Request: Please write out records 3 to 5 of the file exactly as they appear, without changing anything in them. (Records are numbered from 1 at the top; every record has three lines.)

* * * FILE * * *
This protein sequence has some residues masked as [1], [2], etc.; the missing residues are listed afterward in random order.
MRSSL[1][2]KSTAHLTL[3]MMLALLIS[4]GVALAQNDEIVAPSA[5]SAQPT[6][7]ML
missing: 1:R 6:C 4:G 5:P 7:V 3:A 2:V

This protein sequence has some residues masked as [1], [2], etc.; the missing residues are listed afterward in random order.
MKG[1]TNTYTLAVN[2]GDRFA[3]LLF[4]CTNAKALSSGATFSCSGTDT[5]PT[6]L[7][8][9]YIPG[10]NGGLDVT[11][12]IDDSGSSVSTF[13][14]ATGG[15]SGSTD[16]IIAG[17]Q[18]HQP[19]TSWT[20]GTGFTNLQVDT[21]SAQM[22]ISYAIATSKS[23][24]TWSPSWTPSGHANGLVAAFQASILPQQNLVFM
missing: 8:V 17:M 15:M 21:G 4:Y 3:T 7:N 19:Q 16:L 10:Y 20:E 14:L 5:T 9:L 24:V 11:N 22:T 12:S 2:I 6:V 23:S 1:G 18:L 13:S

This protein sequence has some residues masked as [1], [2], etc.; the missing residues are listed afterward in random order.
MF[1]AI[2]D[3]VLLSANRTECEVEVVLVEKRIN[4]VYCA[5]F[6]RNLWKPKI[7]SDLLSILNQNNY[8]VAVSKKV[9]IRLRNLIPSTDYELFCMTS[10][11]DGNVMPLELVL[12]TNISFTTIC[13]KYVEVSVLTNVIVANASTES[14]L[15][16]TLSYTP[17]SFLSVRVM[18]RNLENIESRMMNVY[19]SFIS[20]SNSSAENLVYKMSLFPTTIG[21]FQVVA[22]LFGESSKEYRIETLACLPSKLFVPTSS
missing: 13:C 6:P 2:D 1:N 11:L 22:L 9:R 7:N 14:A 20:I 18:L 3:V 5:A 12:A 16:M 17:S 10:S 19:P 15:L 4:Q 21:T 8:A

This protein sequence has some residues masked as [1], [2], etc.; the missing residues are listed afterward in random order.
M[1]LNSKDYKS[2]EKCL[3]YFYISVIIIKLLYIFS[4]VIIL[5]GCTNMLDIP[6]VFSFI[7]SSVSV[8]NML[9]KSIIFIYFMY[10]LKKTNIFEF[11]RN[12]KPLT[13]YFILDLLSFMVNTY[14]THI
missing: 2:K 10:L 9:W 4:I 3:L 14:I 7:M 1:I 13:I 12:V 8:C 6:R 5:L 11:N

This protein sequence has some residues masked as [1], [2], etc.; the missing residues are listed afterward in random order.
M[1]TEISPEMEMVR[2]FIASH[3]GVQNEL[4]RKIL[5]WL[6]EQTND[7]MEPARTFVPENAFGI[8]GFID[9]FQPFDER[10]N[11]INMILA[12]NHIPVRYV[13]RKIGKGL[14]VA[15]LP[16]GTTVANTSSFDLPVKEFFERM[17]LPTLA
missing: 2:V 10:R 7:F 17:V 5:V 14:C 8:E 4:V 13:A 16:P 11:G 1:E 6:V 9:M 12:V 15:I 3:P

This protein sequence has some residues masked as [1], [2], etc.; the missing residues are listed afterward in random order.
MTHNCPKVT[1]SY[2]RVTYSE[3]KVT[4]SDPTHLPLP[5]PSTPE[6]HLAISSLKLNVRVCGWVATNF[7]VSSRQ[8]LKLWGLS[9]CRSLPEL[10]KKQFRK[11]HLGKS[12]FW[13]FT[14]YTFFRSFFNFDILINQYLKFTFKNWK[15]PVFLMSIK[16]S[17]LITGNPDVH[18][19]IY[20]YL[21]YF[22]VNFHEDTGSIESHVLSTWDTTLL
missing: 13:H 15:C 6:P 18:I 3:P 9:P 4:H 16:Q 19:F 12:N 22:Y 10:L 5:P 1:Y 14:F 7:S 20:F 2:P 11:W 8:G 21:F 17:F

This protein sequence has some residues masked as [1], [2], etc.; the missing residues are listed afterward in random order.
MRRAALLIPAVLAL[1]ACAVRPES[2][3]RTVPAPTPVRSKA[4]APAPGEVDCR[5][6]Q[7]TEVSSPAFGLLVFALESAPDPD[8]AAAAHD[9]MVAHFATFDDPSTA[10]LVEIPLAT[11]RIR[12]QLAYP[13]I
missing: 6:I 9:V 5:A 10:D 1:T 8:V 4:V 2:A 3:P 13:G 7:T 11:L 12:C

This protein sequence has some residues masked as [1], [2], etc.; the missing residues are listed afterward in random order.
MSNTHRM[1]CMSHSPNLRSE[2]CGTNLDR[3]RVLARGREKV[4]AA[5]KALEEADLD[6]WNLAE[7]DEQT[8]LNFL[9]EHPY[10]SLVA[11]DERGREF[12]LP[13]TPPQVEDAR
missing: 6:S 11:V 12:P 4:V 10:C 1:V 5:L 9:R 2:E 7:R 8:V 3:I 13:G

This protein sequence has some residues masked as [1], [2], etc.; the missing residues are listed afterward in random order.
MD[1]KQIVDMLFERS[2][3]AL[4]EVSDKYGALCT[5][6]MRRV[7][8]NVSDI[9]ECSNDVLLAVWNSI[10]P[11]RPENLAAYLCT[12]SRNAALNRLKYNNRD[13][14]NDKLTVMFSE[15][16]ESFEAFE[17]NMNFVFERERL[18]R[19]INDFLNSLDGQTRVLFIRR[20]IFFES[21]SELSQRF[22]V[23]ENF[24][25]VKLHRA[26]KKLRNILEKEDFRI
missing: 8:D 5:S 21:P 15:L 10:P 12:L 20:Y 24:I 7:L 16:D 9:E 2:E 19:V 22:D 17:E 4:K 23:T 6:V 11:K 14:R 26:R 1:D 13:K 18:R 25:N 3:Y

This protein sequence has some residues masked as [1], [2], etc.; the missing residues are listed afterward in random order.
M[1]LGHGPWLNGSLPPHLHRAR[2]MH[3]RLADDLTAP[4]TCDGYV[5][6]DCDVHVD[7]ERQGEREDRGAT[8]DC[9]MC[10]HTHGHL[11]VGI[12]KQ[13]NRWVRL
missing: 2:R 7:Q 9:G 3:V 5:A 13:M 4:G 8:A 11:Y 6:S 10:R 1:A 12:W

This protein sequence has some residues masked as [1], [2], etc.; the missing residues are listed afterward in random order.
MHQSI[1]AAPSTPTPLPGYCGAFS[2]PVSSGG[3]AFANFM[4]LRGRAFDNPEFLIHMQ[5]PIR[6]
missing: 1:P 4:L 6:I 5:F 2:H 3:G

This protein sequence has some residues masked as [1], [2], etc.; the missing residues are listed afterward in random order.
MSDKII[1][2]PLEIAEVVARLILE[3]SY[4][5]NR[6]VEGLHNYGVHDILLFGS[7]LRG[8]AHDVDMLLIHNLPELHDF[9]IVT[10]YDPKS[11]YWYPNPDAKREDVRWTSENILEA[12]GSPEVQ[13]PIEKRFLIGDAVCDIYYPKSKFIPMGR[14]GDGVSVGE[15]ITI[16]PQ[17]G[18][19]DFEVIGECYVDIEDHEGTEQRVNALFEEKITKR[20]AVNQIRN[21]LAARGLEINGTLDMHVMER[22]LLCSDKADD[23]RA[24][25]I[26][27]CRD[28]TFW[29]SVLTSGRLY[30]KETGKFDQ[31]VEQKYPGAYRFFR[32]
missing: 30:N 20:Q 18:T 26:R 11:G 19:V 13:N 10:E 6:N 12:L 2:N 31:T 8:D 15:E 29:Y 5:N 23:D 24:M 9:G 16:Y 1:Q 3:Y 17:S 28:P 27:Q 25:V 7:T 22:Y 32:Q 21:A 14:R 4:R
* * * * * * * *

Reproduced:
This protein sequence has some residues masked as [1], [2], etc.; the missing residues are listed afterward in random order.
MF[1]AI[2]D[3]VLLSANRTECEVEVVLVEKRIN[4]VYCA[5]F[6]RNLWKPKI[7]SDLLSILNQNNY[8]VAVSKKV[9]IRLRNLIPSTDYELFCMTS[10][11]DGNVMPLELVL[12]TNISFTTIC[13]KYVEVSVLTNVIVANASTES[14]L[15][16]TLSYTP[17]SFLSVRVM[18]RNLENIESRMMNVY[19]SFIS[20]SNSSAENLVYKMSLFPTTIG[21]FQVVA[22]LFGESSKEYRIETLACLPSKLFVPTSS
missing: 13:C 6:P 2:D 1:N 11:L 22:L 9:R 7:N 14:A 20:I 18:L 3:V 5:A 12:A 16:M 17:S 10:S 19:P 15:L 4:Q 21:T 8:A

This protein sequence has some residues masked as [1], [2], etc.; the missing residues are listed afterward in random order.
M[1]LNSKDYKS[2]EKCL[3]YFYISVIIIKLLYIFS[4]VIIL[5]GCTNMLDIP[6]VFSFI[7]SSVSV[8]NML[9]KSIIFIYFMY[10]LKKTNIFEF[11]RN[12]KPLT[13]YFILDLLSFMVNTY[14]THI
missing: 2:K 10:L 9:W 4:I 3:L 14:I 7:M 1:I 13:I 12:V 8:C 6:R 5:L 11:N

This protein sequence has some residues masked as [1], [2], etc.; the missing residues are listed afterward in random order.
M[1]TEISPEMEMVR[2]FIASH[3]GVQNEL[4]RKIL[5]WL[6]EQTND[7]MEPARTFVPENAFGI[8]GFID[9]FQPFDER[10]N[11]INMILA[12]NHIPVRYV[13]RKIGKGL[14]VA[15]LP[16]GTTVANTSSFDLPVKEFFERM[17]LPTLA
missing: 2:V 10:R 7:F 17:V 5:V 14:C 8:E 4:V 13:A 16:P 11:G 1:E 6:V 9:M 12:V 15:I 3:P